Wednesday, 10 April 2013
A Prime Minister's Carnival
The death of Margaret Thatcher is everywhere and it has brought out extremes in people which is in itself a perfect illustration of how divisive she was. I have no wish to dance on her grave (I don't do dancing on graves) but neither do I wish to water it with my tears.
In the first place I am somewhat amazed that those who were barely alive when she came to power and couldn't possibly remember her with any clarity can form intense opinions either way. One of the favourite cries of the currently street-partying delighted has been Ding dong the witch is dead, a tune from The Wizard of Oz. Putting aside mysogyny - I have heard it as often from women as from men - it shows what part of the psyche her emanation has come to occupy. She is no longer a prime minister or a human being but a psychic demon several strides on from her Spitting Image depiction.
That she made millions miserable is beyond doubt. That she broke up long established working communities is beyond question. That the persona she affected as leader was a primly overbearing caricature of the blue-rinse brigade that made up a good part of Tory backing is obvious. She even looked like them. That her power over her cabinet was partly due to her ability to exercise the role of dominant matron to a bunch of closeted male sado-masochists seems to me likely.
But what would the Labour Party have done in 1979? What would a post-Callaghan, post-Michael Foot, Neil Kinnock-led party have done in the economic circumstances? Would it have kept the major industries going? At what sustainable cost? Would we still have nationalised steel, coal, gas and railways? Would there still be shipbuilding, Leyland cars and great fishing ports? The rhetoric would have been for keeping all this. But the action? What kind of protectionist measures would have had to be taken? Could they have been taken?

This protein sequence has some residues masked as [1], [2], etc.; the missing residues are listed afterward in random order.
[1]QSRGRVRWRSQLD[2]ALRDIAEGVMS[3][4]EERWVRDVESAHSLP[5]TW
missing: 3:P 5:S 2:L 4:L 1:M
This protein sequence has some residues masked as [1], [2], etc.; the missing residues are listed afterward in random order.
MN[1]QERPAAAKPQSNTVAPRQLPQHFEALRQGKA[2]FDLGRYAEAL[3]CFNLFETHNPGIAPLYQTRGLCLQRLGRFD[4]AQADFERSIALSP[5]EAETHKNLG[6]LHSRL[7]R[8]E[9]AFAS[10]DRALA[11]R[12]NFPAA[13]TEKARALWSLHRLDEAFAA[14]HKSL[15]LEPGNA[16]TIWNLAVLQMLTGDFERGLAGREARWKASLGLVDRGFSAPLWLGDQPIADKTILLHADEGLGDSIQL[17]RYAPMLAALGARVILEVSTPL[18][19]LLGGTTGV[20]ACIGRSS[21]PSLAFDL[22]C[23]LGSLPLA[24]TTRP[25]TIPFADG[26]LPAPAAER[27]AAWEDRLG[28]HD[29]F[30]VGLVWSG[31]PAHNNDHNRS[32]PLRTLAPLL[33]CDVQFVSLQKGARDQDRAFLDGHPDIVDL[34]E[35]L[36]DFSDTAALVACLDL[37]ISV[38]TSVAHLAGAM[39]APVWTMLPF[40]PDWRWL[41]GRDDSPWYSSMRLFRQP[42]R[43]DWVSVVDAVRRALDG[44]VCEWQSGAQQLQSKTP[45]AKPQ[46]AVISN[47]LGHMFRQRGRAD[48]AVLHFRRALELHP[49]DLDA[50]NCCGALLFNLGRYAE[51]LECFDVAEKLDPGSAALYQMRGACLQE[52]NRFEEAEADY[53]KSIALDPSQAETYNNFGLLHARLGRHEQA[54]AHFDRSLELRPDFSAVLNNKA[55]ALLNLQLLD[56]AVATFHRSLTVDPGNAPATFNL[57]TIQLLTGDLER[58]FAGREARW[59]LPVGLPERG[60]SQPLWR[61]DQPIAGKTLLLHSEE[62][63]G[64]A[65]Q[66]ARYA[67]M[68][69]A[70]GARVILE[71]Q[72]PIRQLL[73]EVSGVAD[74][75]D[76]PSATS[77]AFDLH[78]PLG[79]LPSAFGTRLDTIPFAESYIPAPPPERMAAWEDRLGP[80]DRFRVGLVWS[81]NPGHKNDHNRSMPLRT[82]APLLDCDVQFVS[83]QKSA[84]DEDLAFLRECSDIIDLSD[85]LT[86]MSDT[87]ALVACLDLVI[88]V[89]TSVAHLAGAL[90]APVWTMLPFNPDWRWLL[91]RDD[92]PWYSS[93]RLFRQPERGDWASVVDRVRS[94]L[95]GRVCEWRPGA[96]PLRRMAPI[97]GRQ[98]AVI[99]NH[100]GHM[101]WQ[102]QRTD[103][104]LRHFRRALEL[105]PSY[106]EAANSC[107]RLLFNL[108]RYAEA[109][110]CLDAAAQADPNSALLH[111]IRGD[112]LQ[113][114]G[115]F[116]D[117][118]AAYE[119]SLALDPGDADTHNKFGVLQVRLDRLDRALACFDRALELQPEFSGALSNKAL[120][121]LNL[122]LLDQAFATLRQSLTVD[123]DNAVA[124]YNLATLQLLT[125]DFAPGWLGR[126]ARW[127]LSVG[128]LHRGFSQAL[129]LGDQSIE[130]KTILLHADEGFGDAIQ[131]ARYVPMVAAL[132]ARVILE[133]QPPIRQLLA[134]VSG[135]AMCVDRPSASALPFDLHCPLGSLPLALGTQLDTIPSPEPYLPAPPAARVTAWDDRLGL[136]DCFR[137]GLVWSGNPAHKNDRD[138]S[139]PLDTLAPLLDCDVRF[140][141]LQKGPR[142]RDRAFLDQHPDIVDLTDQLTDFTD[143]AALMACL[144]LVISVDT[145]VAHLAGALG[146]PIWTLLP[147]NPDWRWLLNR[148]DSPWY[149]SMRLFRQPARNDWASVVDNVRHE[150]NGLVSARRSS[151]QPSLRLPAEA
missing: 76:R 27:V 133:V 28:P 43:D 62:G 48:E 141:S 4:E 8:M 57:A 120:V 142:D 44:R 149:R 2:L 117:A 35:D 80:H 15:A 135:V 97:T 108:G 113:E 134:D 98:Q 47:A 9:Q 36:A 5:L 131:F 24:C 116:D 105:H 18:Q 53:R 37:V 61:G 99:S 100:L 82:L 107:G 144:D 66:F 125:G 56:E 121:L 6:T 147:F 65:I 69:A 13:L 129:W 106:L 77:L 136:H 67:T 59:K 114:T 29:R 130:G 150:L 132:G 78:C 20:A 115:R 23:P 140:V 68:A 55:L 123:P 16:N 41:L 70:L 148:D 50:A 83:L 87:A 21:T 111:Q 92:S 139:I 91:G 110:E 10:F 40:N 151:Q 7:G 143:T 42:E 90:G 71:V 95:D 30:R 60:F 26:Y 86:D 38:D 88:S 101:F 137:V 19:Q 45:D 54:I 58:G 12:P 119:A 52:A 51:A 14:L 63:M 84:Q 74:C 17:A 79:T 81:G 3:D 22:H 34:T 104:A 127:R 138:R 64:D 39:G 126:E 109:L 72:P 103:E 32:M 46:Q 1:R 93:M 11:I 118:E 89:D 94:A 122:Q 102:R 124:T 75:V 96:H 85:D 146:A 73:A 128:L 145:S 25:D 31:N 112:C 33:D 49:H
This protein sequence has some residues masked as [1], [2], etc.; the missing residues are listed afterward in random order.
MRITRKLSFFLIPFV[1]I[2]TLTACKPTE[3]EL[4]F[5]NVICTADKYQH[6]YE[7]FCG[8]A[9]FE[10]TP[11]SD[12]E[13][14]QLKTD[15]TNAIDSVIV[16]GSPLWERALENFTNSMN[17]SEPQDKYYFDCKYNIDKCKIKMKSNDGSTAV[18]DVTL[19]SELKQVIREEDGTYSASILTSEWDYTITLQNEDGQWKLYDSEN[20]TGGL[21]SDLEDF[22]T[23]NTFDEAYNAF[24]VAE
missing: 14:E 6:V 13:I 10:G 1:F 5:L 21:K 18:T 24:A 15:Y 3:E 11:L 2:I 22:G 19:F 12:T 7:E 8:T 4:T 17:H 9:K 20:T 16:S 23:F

The years from 1973 through to 1979 were very troubled ones in the country. I was there at the time and in my twenties. The place was at a political crossroads. Foot versus Thatcher was the last fully ideological election that I remember, probably the first since 1945. But it was Gerald Kaufmann, a leading Labour MP, who referred to the 1983 Labour election manifesto as 'the longest suicide note in history'. So what was the alternative then? What might a Labour manifesto have said that would have been both electable and still preserved the industrial status quo? Why has no Labour government tried to reverse the privatisations or the union laws ever since?
Of course the endless tributes in the press are more nauseating than the grave-dancing. They deserve each other. And yet a certain carnival must be allowed to people and official beatification is a fair target for it.
It is certainly true that Thatcher was extraordinary, even unique, and that for some years she held the electorate - including Philip Larkin - in thrall. But Thatcherism was really Monetarism and she didn't invent that: she applied it. Nor does she have sole-responsibility for the primacy of private-sector production that is the rule rather than the exception in Europe. Thatcher did not begat Angela Merkel.
The mad markets of the new millennium were not directly of her making. She lifted regulations in a different, less globalised world. She was a woman and she was not the kind of leader the country was used to.
Politically she was a monster. The brutal effects of her policies were of little account to her: her sense of righteousness was absolute. The country must be saved by her methods and her methods alone. Her choice of the individual over the collective has had long term harmful effects. She did not invent greed but she sanctioned forms of it. Is greed any better for being honest? Hard to know.